Demorest had to make a choice about how he was going to write the book. At first, he thought about writing it in first person with Miller telling the story.
“Then I realized no, he’s actually a pretty modest guy and he wasn’t going to be able to talk about his significance to the school and the ACC and all that stuff, so I really had to make the book third person,” Demorest said.
The author and his wife made several more trips up to Catasauqua to speak with Miller. Because of the era in which Miller played, there is very little film on him, so the writing relied heavily on newspaper clippings and the stories Miller recalled.
“What you discover is sometimes you ask questions not knowing what you’re gonna get,” Demorest said. “Some of the things he’d been asked about a million times, and some of the things he’d never been asked before. It was only the third time that he talked about meeting Coach Smith that he happened to mention he was wearing a Duke sweatshirt at the time.”
Demorest said Miller also gave him the phone numbers for his former teammates, so he got a chance to pick the brains of Bobby Lewis, Billy Cunningham and George Lehmann.
“The thing that really touched me is that all these guys were delighted to hear that he was talking about his time at North Carolina,” Demorest said.
And Larry Miller was certainly worth talking about. He was a 6-foot-4 forward out-rebounding players who were 6-foot-10. Miller is the only Tar Heel to be named ACC Player of the Year twice, and he was a two-time All-American.
“Signing Larry Miller out of Pennsylvania was huge for Coach Smith, because when he signed him, he didn’t have the history of success that obviously Carolina basketball has right now," Steve Kirschner, senior associate athletic director, said. “Larry Miller sort of put Coach Smith on the map from a recruiting standpoint, then when he got here became a great player. What he did both in terms of the recruiting recognition and then his play here ... Larry Miller’s impact on this program is enormous.”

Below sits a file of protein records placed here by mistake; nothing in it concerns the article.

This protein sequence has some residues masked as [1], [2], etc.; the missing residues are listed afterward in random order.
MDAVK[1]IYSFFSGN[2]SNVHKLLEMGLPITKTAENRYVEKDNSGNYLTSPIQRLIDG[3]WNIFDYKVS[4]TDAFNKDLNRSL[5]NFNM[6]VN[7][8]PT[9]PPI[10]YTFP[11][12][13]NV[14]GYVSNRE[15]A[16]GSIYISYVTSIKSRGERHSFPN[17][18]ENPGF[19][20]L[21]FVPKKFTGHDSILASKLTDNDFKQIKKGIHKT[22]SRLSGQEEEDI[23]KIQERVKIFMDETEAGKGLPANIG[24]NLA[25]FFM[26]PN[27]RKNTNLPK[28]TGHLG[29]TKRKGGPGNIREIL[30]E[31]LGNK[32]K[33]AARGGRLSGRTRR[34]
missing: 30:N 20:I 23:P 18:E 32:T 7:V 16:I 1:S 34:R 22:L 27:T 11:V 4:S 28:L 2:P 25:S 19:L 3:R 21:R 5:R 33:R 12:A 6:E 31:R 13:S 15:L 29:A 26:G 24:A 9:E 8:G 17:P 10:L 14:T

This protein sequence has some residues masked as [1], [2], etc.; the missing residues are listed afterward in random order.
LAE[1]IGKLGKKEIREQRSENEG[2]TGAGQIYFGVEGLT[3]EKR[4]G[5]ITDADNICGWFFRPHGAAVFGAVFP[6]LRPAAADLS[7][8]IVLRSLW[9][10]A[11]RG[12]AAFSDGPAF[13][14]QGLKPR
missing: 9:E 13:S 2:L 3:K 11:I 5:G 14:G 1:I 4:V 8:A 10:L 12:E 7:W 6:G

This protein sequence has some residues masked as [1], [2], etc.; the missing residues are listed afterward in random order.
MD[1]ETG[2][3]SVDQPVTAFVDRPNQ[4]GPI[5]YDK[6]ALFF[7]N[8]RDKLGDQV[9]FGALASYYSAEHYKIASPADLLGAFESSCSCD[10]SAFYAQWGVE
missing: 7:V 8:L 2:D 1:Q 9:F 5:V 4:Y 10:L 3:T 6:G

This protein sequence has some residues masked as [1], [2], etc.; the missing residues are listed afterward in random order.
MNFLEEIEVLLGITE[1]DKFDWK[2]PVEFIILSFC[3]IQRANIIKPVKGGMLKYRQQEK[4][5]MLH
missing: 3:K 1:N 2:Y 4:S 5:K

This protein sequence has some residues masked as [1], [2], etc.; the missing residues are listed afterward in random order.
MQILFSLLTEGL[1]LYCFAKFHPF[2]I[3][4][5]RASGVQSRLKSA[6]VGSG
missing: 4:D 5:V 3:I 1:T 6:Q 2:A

Demorest quoted Miller's former teammate Charlie Scott, saying, “Larry was the winner who made Dean Smith a winner.”
Smith appreciated Miller’s intensity, even though at times it could be too much — one party at Kentucky with Tar Heels in attendance got so out of hand that Smith almost revoked the players’ scholarships.
“He knew I would do anything for the team. In my own kind of perverted way, my motto was to work hard and then play hard also,” Miller said. “After (Smith) gave us that beat down about partying that one night, we never did it again, so we did learn from that lesson. He did say after that night, ‘I don't care who you are, if you do it again, you’re gone.’ So we all got the message.”
Miller’s relationship with Smith lasted even after he left Chapel Hill for the ABA in 1968. Miller kept at least 50 letters from Smith over the years saved in the same trunk where he’d kept the letter from Nancy Curlee.
“I love the man; he was a great man,” Miller said. “He was strict, but he was the most honest man you’ll ever meet, and a very principled person. He kept up with not only me over the years, but all the players. We stayed in touch till the end. It was a lifelong deal, so I was real happy with my choice.”
Kirschner, who worked with the Hall of Fame coach in the last years of his career, spoke about Smith’s dedication to his players and noted that it was common for alumni to call their former coach about job offers, career paths and personal and family decisions.
Although he retired from basketball in 1975 after seven seasons in the ABA, Miller still follows UNC basketball closely and tries to come to Chapel Hill at least once a year for a game.
Demorest said his book details how Miller’s career follows the arc of sports development in culture, where basketball went from a local enthusiasm to a national mania. Responsibility for that change lies in part with charismatic players like Larry Miller and the role they play in creating fan loyalty, he said.
He said his book explains the long lasting impact of Miller in creating the culture of North Carolina basketball, despite the former All-American being considered a "lost legend."
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